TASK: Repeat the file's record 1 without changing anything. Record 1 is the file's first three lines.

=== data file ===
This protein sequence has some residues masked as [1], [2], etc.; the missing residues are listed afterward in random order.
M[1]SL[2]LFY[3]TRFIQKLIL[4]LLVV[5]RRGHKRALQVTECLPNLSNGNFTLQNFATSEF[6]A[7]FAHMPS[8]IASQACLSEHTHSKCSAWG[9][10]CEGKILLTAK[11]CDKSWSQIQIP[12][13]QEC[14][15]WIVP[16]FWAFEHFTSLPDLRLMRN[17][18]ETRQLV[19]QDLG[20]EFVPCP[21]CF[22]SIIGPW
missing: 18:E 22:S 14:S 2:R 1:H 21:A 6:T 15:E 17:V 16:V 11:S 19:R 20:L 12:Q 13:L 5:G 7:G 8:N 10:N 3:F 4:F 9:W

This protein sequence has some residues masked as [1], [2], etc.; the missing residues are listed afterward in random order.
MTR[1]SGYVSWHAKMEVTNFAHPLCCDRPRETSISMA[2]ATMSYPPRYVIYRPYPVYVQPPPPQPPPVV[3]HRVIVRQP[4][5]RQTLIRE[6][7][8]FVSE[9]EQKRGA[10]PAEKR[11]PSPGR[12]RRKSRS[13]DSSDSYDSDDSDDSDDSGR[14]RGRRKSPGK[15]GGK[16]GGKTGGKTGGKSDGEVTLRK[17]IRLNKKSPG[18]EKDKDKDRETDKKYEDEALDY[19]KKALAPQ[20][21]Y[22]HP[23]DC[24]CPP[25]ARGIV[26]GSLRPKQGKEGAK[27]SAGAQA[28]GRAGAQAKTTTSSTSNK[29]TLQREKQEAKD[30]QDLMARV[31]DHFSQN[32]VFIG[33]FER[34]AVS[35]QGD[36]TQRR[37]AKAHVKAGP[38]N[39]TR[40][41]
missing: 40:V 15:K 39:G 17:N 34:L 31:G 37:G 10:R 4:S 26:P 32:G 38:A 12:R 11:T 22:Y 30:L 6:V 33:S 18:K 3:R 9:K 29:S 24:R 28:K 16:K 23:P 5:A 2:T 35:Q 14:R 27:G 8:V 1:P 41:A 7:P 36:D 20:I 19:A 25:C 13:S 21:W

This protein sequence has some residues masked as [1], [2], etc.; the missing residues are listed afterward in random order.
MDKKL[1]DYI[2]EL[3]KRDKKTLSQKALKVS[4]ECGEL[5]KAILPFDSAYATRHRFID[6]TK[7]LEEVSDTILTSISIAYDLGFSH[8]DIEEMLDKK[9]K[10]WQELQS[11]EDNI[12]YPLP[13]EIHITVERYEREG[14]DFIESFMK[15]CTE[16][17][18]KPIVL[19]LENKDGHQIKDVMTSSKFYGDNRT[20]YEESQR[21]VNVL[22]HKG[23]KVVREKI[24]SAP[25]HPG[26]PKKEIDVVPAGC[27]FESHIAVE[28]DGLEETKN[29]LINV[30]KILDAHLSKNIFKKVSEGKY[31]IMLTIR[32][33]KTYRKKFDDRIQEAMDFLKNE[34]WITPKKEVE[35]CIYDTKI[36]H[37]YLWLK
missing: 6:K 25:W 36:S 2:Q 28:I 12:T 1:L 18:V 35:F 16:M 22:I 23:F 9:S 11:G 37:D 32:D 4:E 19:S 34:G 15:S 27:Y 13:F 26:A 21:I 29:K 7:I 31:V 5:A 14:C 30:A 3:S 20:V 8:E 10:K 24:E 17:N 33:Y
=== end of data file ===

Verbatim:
This protein sequence has some residues masked as [1], [2], etc.; the missing residues are listed afterward in random order.
M[1]SL[2]LFY[3]TRFIQKLIL[4]LLVV[5]RRGHKRALQVTECLPNLSNGNFTLQNFATSEF[6]A[7]FAHMPS[8]IASQACLSEHTHSKCSAWG[9][10]CEGKILLTAK[11]CDKSWSQIQIP[12][13]QEC[14][15]WIVP[16]FWAFEHFTSLPDLRLMRN[17][18]ETRQLV[19]QDLG[20]EFVPCP[21]CF[22]SIIGPW
missing: 18:E 22:S 14:S 2:R 1:H 21:A 6:T 15:E 17:V 16:V 11:S 19:R 20:L 12:Q 13:L 5:G 7:G 8:N 10:N 3:F 4:F 9:W